• Ted Nelson says:

        Saunders has some value, but to the Diamondbacks as well as the Yankees. Right now the Diamondbacks can legitimately entertain the idea of being this season’s Padres and catching lightning in a bottle. They’ve got a decent line-up: Justin Upton, Stephen Drew, Kelly Johnson, Chris Young, Miguel Montero… Some potentially solid support in Juan Miranda, Xavier Nady, Melvin Mora: guys who are good ballplayers and might produce or might not.

        There rotation could be ok. Hudson looks good and Kennedy is coming off a strong season. Then they’ve got 3 innings eaters of the basic Saunders variety between Saunders, Duke, and Galarraga.

        If they fall out of contention then maybe Saunders is available cheaply (even then he’s cost controlled for 2012 as well), but I don’t see why they’re in a rush to part with him now.

        • Ted Nelson says:

          Also, there’s a decent chance that both Garcia and Nova can give you something close to what Saunders can. Even if it’s for 50 innings less over the course of the season the Yankees bullpen is capable of picking up that slack.

  12. Brian says:

    Saunders is a “proven winner,” so it will cost a ton to get him

  13. CMP says:

    I think the best scenario besides Pettite coming back in July and Rothchild performing a miracle with Burnett would be for Aceves to be healthy. It wasn’t long ago when many felt he could be a solid number 3 type starter and he’s young, cheap and at least as good if not better than most of these other pitchers being discussed.

    • camilo Gerardo says:

      and a minor leaguer of our imagination’s choosing crushing Sanchez/Mitre/Colon as well as Nova further maturing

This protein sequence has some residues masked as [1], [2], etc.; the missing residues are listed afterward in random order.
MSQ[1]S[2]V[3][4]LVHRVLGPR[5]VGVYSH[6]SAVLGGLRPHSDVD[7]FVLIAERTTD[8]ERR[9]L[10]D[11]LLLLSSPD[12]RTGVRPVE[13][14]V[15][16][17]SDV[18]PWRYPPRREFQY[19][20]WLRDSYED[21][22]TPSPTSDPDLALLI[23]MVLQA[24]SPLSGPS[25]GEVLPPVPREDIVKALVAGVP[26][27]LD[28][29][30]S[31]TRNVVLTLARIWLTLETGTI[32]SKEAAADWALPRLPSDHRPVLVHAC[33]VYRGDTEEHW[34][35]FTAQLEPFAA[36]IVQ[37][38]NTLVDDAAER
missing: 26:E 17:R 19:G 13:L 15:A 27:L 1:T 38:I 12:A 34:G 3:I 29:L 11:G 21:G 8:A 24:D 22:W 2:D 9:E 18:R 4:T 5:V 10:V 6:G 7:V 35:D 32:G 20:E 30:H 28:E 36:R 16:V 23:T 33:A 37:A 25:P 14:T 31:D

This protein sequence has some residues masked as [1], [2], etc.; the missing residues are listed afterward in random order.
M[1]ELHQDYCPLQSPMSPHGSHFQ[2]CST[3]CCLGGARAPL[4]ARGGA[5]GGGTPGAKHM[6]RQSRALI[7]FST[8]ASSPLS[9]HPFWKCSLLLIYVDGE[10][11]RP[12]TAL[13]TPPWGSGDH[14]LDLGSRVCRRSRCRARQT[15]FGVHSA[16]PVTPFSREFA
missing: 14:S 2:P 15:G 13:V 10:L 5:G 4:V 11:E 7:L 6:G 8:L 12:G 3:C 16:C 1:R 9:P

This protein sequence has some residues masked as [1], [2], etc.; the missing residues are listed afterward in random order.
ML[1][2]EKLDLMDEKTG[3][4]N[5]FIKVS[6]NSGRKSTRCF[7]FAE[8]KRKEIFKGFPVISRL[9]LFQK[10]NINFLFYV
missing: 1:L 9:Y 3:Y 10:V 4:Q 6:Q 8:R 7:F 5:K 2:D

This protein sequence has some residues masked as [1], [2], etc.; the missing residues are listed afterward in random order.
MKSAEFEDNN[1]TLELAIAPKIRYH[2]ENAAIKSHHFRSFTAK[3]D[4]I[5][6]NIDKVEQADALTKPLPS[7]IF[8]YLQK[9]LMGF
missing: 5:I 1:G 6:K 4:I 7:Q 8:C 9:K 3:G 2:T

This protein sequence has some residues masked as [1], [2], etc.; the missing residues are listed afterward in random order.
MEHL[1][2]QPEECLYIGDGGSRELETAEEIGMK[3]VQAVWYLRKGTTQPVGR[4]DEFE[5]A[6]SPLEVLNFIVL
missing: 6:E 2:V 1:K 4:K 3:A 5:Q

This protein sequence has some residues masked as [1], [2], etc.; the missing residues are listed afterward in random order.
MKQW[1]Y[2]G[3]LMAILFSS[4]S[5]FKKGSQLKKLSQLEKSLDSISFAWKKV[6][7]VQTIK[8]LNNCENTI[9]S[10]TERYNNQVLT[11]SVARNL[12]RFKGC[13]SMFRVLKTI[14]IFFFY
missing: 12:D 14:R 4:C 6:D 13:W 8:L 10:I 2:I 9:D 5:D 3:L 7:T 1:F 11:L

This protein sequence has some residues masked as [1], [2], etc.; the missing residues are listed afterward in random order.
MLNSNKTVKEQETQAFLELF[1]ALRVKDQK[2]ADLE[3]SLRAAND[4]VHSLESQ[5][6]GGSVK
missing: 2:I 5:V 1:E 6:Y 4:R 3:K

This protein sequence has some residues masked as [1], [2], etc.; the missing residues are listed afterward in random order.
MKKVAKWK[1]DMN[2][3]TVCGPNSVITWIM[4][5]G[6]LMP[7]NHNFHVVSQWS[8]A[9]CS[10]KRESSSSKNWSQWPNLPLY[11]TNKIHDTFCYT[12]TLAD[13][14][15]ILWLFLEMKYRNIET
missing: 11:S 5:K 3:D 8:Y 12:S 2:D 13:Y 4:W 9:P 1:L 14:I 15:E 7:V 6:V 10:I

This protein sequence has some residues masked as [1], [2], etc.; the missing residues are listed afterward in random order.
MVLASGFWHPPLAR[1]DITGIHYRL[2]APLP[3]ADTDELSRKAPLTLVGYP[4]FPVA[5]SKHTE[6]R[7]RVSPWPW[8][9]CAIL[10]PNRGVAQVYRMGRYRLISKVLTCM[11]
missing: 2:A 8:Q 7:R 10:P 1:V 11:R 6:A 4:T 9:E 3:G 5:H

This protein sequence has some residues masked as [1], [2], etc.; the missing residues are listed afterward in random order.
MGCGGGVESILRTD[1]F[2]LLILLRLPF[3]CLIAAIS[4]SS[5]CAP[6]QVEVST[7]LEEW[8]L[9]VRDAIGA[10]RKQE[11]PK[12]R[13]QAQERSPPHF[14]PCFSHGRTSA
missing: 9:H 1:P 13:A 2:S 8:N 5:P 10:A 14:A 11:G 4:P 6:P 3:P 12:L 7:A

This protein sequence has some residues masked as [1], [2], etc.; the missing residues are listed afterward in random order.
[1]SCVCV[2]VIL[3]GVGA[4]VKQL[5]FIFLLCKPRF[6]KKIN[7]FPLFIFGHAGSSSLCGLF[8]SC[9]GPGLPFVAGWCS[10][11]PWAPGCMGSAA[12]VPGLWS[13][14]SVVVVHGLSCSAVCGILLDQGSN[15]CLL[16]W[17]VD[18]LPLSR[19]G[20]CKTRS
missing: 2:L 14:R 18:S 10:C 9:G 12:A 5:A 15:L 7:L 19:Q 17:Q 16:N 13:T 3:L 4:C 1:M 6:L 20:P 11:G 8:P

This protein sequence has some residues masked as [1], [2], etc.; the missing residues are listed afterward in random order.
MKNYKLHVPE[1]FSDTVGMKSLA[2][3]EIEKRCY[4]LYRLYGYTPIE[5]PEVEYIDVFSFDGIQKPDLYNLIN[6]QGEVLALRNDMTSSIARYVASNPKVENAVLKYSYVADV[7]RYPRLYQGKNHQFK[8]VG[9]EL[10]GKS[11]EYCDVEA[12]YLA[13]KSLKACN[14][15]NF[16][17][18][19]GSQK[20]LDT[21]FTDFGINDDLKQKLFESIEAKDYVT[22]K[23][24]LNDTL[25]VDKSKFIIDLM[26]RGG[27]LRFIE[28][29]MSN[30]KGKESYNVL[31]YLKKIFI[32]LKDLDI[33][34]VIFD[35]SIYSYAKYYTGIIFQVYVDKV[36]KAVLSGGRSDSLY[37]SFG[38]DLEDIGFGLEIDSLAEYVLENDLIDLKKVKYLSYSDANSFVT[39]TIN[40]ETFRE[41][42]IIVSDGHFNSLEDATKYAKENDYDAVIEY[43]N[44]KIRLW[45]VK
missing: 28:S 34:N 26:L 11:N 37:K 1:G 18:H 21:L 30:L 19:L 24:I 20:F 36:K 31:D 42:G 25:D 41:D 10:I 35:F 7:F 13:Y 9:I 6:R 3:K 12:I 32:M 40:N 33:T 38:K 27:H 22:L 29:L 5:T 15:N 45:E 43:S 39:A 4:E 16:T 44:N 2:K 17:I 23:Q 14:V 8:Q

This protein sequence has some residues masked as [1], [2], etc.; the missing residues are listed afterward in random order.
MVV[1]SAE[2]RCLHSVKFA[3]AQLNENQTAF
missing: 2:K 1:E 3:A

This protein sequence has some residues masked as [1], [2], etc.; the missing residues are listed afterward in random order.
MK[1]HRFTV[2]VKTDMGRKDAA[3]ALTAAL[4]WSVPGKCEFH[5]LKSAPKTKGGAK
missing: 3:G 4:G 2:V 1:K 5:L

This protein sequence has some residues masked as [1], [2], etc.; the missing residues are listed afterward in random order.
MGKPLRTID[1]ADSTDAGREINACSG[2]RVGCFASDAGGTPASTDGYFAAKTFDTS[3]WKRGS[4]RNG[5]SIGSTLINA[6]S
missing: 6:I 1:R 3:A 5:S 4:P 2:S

14. Ted Nelson says:

    “If Cashman (or anyone else on the Yankees) could just pull a fifth starter out of his closet right about now, I think we’d all really appreciate it.”

    I think it’s more so “if Cashman could pull a #2 starter out of his closet.” He has pulled a few potential #5 starters out: Garcia, Nova, Colon. The bigger issue to me is that the front-end of the rotation is questionable going into the season.

  15. John - YF says:

    I think calling Gio Gonzalez a solid meh is way off base (with all due respect of course). Sure he’s only performed to those 2010 numbers once at the Major League level, but he was a well thought of prospect. He didn’t appear out of thin air or sneak up on anyone. Not to mention his 2010 was significantly better than Hughes. The same Hughes we are calling our #2. To call his stuff just not that good seems unfair for a guy who k’s more than 7.5 per 9. Sure his BB/9 are high and he isn’t a big strong guy, but he’s certainly more then “Meh” and most certainly good enough to be part of the 2011 Yankees rotation.

    The bigger question to me would be why would the A’s move him?

    Again, all due respect just thought Gio was being undersold.

Leave a Reply

You may use <a href="" title=""> <abbr title=""> <acronym title=""> <b> <blockquote cite=""> <cite> <code> <del datetime=""> <em> <i> <q cite=""> <strike> <strong> in your comment.

If this is your first time commenting on River Ave. Blues, please review the RAB Commenter Guidelines. Login for commenting features. Register for RAB.